Today's post comes to us from Kathleen Murray, a former Midwest girl, now living in Virginia. Her life and work has taken her all over the U.S., and overseas in London and Beijing. She's worked as a CPA, a magazine and newspaper reporter, an editor, journalism instructor, Chinese language assistant and a volunteer probation officer. She makes her living as a writer now, has recently been the "crazy sports mom," and also spends time as a volunteer, helping ex-offenders find employment. She blogs at OUT AND EMPLOYED, which is where I'm at today. Kathy's with us in my stead to share her thoughts on how she sees the Expressive voice as an inspiration, though, she says, it's not always hers that's doing the talking:
I’m so excited to be guest blogger here at BIKE WITH JACKIE. I love Jackie’s message about becoming your Best self by tapping into your Inner strength, listening to your own Killer instinct and especially learning to use your Expressive voice.
Although I have ongoing work to do in all four areas, I decided to focus on the last one because, as a writer, it’s basically the source of my livelihood. Without a voice, you don’t get too far in this business. And even if you have a good one, if you don’t trust it, there are so many things that can knock you off course, or shut you down – the vagaries of publishing, bad editors, constricting writing requirements, blog trolls, cruel comments, unflattering feedback, the distraction of social media, what’s in, what’s out…you name it.
I’ve probably fallen victim to all of these at one time or another. But my biggest inhibitions have come from within. That little weasel of self-doubt can be relentless. Over time, however, I’ve found a way around this that’s almost sure fire. When I’m looking for inspiration, I seek out other voices.
And no, not the crazy ones in my head, saying, Drop the act and back away from the keyboard, your writing stinks. I’m talking about other people’s voices – conversations from lives that may have nothing to do with mine, but everything to do with what’s going on in the wider world.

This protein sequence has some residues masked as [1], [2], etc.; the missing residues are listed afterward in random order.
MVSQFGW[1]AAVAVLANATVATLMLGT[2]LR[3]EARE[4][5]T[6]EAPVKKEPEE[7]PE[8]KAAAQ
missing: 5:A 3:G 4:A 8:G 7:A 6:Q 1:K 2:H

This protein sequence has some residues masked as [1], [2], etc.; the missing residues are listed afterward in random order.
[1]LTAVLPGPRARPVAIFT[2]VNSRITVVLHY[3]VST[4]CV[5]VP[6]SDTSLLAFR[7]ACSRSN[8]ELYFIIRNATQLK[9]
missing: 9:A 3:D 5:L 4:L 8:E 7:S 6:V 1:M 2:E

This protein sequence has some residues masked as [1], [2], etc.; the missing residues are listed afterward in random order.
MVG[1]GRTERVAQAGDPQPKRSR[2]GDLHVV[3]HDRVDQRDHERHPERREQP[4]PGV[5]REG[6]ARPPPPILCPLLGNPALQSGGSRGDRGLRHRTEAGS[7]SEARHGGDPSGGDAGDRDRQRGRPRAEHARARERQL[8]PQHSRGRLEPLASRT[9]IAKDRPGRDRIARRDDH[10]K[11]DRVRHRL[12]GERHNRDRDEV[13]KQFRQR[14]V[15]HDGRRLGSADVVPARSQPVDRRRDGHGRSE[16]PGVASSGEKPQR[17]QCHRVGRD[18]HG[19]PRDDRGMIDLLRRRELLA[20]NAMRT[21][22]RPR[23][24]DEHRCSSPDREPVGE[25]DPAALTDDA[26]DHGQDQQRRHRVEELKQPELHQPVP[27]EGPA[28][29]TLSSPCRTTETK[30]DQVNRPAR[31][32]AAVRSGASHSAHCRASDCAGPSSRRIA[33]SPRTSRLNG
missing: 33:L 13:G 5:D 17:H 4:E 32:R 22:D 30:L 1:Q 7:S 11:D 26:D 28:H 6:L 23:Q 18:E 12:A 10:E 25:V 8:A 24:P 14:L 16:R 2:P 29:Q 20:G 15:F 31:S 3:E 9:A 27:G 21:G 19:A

GETTING OUT OF YOUR HEAD
Now some people do this naturally. They’re always out and about talking to anyone about anything. If you’re one of these folks, I envy you, truly. My tendency is to hole up alone with my laptop and try to figure it out myself. But I’ve learned over time that getting out of my head and into someone else’s is often the antidote to the worst of writing slumps – as well as life slumps, in general. And the more different the person is from me, the better.
I suppose some of this is due to my roots as a newspaper reporter, where at least in the old days, if you didn’t have someone talking to you, you didn’t have a story. But it really came to light when I lived overseas. Despite all the generalizations about pampered expats, you can’t live comfortably in another country unless you get out and learn about the natives – even in London, where they speak the same language. So I threw myself out there and tried to get everyone’s story: my quirky British neighbors; the homeless Oxford grad who spoke the Queen’s English but slept in a church graveyard; a family of gypsies who lived in trailers near our house and ran the bank holiday fun fairs; and a Bosnian nanny who fled her country when her boyfriend was killed in the war. She brought that conflict home to me in a way nothing else did when she said, “Sarajevo was a modern city, just like here, we were multicultural, we hosted the Olympics, we were college-educated, and look what happened to us.”
OVERCOMING LANGUAGE BARRIERS